"It probably is," agrees Keane, "but it's a nice assessment. It's not being critical. I've seen him a number of times and that will come with age.
"I was in the same boat myself when I was at Forest and you're surrounded by senior players and then you get a move to United and you're working with Bryan Robson – and you mature into the job. That's a process that James will go through. There's nothing unusual about it for a younger player.
"It's a bit of everything, maturing on and off the pitch. I think James said it himself when he got the award on Sunday night. He's a quiet lad. We're all different. People always look to when I played, but that (leadership quality) only came later on in my career when I was a bit more mature and put more demands on people.
"But it certainly wasn't the case when I was at Nottingham Forest or when I first went to United. It's just a case of James learning his game. And I'm sure he'll mature into it.
"If he's playing week in, week out for Everton where they're challenging near the top of the league, the benefits will be there for Ireland as well. But don't be trying to make him something he's not. He might never be a ranter or a raver but sometimes it's not about that, it's about making more demands of his team around him or demanding the ball in certain situations. I've only known him two minutes, but we like the signs already.
"All that will come with age. Don't be impatient about him."
Keane looks forward to the looming Euro qualifying campaign, accepting the likelihood that Germany will finish top of Pool D, but suggesting "there won't be much between the rest". And he is enthused by the prospect of locking horns with his former Celtic boss Gordon Strachan, now manager of Scotland.
Despite suffering two hamstring tears during his short time at Parkhead, Keane reflected that "generally speaking" he enjoyed his spell under Strachan's management.
What pleasure either Keane or O'Neill take from this job will – he accepts – be decided, ultimately, by results. "People have obviously been very polite and are giving us good backing, but we're here to get results," he shrugs. "We're under no illusions about that. Martin and myself have been in the game long enough. It's well and good getting pats on the back, but we're here to win matches. And that'll be tough, but we're ready for it."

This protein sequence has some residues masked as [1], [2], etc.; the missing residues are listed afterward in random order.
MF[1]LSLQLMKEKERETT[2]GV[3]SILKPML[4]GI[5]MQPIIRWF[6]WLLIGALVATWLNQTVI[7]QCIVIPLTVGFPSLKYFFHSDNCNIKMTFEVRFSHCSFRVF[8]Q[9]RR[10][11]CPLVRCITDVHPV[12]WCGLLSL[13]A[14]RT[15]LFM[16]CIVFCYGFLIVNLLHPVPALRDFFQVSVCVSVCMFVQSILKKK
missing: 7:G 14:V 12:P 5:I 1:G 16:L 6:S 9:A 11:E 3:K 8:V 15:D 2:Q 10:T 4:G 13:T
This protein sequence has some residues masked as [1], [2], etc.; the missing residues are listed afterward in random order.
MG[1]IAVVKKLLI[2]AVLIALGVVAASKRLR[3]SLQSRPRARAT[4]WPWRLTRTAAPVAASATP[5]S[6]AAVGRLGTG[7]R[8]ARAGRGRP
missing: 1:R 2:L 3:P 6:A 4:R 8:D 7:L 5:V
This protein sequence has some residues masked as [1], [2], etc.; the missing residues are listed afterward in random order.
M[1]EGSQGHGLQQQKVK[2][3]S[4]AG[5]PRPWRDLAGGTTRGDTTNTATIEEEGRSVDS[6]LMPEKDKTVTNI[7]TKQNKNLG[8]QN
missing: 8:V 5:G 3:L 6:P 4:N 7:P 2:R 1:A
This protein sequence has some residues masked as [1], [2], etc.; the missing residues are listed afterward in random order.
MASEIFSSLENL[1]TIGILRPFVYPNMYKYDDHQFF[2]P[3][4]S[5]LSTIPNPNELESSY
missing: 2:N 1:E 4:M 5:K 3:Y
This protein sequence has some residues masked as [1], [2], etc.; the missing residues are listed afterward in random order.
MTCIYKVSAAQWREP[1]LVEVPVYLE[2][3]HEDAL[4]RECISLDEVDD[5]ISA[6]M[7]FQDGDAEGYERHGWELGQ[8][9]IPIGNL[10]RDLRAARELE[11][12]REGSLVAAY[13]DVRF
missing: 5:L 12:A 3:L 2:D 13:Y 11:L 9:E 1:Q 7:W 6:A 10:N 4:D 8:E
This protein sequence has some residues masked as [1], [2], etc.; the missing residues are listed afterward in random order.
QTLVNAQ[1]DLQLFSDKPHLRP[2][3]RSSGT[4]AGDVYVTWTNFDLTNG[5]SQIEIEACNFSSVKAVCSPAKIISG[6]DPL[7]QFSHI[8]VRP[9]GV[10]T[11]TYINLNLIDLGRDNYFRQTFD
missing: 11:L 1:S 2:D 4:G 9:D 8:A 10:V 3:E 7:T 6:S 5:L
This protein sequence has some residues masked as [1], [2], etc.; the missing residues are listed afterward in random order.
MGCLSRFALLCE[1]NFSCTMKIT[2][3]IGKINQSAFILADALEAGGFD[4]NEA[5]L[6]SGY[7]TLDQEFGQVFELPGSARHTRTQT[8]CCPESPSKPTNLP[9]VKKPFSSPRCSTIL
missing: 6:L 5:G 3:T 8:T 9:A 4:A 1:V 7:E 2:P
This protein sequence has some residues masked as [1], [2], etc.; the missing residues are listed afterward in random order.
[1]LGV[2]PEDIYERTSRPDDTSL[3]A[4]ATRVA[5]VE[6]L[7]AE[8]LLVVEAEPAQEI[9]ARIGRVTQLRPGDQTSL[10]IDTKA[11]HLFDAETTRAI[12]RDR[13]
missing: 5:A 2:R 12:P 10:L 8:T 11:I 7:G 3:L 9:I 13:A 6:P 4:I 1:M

It ends almost by mutual agreement. A question about his next book and the extravagant choice of ghost.
"Who else did you want me to go with?"
That's up to you, but it (the choice of Roddy Doyle) seems unusual.
"'Yes, it is up to me, it is up to me..."
But a Man Booker Prize winner seems an unusual choice...
"Who said I picked him? Roddy picked me."
Is there an issue over the book, re Martin having a look first?
"There won't be an issue!"
In terms of content?
"In terms of everything."
"Well, there won't be an issue."
But Martin said he might be allowed to look at it first... we're just trying to clarify...
Keane interjects: "I might do (let him look at book before it is published), but there's nothing to clarify."
Is there anything in it that might be problematic for Martin and the FAI?
"When you read it, you can make your own judgment!"
With that he wheels away, a thousand secret oaths no doubt ringing in his ears.